Khayelitsha Community Policing Forum (CPF) spokesperson Fransina Lukas said: “Our members, along with the police, will be on high alert over this weekend. Rumours are doing the rounds that our shopping malls in the area will be targeted.

“If we go over to looting in our area and in other townships then our communities are going to be worse off. It is time for social cohesion to stop this looming threat of looting.” 

In Gugulethu, the Community Policing Forum partnered with the Igunya Neighbourhood Watch and deployed members in areas identified as hotspots.

In the gang-infested area of Hanover Park, the neighbourhood watch patrolled the local Shoprite mall.

This week two incidents were reported that were not related to protest or looting. 

City of Cape Town Mayoral Committee Member for Safety and Security JP Smith confirmed a protest in Vrygrond on Wednesday night was in response to the removal of structures in violation of a court order.

“The protesters attempted to turn that to their advantage and use the opportunity to attack Capricorn Park, but they were successfully blocked by SAPS, Metro Police and Law Enforcement,” Smith said.

buses burn
Two Golden Arrow buses were gutted at the Blackheath depot in the Western Cape on Thursday. (Photo: Supplied)

Bronwen Dyke-Beyer, spokesperson for Golden Arrow Bus Services, confirmed reports that two buses had been ablaze at a secondary depot in Blackheath in the early hours of Thursday.

No injuries were reported and preliminary investigations do not point to arson as the cause, she said. A forensic investigator will conduct an in-depth investigation to pinpoint the exact cause of the fire which started on one bus and spread to another.

“We would like to ask the media and members of the public to please refrain from spreading fake news from unverified sources, which causes panic and can lead to actual incidents of vandalism as seen in other provinces,” she said.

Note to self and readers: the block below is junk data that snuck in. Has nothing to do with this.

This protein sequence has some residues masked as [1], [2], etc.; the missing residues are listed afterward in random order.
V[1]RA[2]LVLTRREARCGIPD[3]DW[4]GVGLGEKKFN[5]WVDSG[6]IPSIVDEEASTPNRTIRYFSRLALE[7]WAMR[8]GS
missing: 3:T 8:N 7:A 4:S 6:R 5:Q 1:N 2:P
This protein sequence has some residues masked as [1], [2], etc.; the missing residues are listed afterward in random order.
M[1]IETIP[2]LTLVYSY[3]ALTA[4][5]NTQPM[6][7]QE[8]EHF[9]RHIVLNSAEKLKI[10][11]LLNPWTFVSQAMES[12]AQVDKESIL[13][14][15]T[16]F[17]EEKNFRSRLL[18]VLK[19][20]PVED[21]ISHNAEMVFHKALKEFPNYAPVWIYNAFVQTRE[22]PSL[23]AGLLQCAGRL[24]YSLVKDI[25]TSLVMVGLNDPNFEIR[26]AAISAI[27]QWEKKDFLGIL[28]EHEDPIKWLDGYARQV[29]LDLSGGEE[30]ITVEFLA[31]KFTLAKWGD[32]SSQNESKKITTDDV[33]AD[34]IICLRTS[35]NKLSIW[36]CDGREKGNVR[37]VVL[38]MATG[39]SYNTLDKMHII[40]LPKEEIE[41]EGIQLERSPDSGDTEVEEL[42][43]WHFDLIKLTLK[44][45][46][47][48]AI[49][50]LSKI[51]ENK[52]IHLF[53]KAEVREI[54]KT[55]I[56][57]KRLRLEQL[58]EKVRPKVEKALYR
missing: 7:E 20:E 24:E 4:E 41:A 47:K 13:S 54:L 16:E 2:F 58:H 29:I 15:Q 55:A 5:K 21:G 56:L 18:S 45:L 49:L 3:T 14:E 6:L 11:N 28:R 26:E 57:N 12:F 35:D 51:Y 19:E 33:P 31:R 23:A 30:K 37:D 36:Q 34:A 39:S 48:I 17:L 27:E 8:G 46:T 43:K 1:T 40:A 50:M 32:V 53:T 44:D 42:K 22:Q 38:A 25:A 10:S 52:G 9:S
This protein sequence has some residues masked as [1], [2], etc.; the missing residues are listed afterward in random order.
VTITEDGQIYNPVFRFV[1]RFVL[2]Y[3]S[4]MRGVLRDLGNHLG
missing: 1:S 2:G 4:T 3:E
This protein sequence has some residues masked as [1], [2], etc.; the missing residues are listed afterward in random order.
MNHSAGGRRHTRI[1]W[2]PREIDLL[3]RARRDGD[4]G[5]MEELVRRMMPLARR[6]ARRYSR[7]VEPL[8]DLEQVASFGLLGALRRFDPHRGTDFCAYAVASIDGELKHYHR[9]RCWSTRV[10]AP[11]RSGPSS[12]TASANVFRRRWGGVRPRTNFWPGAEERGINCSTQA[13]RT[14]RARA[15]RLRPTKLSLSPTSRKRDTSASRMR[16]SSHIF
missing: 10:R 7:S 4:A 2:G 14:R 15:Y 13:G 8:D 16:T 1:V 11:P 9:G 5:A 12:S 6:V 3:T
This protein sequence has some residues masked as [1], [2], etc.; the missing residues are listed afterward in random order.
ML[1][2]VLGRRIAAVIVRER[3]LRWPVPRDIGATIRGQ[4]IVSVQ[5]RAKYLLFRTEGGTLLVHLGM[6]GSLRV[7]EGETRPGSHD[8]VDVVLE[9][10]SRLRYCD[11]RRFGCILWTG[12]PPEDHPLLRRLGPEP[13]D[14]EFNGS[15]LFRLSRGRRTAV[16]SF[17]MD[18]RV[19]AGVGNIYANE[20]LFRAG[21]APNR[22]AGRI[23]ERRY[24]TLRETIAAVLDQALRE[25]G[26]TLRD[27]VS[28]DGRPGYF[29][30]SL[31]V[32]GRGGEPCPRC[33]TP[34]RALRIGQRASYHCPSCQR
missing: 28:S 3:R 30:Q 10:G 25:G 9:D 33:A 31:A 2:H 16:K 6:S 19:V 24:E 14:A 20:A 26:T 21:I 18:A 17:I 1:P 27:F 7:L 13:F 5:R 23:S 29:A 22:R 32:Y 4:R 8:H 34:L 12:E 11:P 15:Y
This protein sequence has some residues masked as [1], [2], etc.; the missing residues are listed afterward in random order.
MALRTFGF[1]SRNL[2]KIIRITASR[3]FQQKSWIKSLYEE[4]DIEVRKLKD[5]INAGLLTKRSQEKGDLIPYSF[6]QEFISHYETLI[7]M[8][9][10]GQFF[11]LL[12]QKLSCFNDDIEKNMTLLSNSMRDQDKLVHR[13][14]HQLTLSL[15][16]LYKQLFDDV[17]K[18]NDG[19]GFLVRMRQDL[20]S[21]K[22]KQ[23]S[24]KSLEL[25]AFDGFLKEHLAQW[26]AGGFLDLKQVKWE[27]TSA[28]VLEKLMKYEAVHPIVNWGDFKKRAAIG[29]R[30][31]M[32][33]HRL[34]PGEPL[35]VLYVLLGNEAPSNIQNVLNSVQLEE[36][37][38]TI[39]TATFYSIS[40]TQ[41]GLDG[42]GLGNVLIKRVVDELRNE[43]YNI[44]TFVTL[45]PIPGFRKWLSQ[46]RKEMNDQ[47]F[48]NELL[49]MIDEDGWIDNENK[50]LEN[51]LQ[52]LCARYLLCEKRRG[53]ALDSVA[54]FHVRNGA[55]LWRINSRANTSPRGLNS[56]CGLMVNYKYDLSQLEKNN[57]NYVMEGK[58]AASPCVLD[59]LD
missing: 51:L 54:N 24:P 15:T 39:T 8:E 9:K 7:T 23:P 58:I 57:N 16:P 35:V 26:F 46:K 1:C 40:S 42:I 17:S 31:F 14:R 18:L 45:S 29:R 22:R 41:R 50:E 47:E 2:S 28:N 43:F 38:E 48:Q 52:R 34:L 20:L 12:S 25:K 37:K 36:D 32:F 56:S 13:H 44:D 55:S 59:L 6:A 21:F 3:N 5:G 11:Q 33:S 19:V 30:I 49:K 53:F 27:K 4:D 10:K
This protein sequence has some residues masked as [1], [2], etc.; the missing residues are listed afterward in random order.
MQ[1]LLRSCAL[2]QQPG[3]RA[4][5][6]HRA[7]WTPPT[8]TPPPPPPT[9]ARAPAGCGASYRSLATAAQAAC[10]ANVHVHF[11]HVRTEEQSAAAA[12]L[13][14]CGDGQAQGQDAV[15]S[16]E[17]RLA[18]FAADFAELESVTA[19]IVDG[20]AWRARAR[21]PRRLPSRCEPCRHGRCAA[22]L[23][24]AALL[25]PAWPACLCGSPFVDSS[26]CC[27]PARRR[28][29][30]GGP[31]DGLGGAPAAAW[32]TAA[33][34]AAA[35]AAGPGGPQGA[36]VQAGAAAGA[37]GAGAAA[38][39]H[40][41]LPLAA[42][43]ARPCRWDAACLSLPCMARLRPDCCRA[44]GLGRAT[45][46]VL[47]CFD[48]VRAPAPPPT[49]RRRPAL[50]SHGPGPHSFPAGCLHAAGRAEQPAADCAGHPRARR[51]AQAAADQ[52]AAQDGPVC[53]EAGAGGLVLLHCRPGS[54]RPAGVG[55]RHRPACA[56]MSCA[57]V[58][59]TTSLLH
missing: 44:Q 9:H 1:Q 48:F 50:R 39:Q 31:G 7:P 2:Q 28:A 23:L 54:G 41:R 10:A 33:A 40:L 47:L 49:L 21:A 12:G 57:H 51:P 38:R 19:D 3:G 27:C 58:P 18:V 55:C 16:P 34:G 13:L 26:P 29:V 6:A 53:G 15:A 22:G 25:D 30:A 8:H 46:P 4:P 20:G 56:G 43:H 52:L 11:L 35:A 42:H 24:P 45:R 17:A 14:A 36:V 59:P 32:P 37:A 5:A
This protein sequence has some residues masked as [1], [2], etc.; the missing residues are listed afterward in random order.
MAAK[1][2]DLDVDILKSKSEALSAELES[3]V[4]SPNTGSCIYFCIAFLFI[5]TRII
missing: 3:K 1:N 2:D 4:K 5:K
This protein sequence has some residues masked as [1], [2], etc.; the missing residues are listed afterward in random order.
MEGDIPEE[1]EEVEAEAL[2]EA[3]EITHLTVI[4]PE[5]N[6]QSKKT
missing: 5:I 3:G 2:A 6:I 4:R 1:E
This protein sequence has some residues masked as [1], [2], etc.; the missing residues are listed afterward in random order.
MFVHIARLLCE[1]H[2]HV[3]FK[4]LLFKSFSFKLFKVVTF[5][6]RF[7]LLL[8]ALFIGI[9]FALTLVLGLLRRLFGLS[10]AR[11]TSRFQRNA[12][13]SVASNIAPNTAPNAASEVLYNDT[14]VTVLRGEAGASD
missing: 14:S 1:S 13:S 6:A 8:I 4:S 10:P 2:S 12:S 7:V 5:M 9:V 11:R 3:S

James-Brent Styan, spokesperson for Local Government, Environmental Affairs and Development Planning MEC Anton Bredell, reiterated that the SAPS and the Western Cape Disaster Management Centre are aware of multiple messages doing the rounds relating to alleged threats to various malls in the City of Cape Town and elsewhere in the province.

In the case of a WhatsApp message circulating that lists seven malls as targets, he said, the threat had been assessed and was not considered to be of major concern.

“The Joint Operations Centre believes that there is no major risk at this stage, and no need for malls to close. Should the situation change, this would be communicated immediately,” Styan said.

Bredell has emphasised that social media platforms can create unnecessary fear and panic. He has asked people to report any concerns to their local police station and try to verify with official sources before distributing any information.

Calling for calm and advising people not to stockpile goods, Bredell said: “Taking the law into your own hands is strongly discouraged. We urge communities to take note of the risk in their areas and to avoid confrontations and escalating conflict.”

Community Safety MEC Albert Fritz lauded neighbourhood watches. “I would like to extend a special thanks to all neighbourhood watch and other community members who patrolled and were active on Wednesday night to help keep our communities safe.

“Thank you for stepping up and for taking ownership. Let’s continue to work to keep our communities safe.” DM/MC


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  • Well done to Cape Town and the other provinces for not getting sucked into the madness. It’s been incredibly trying for many of us who are directly affected.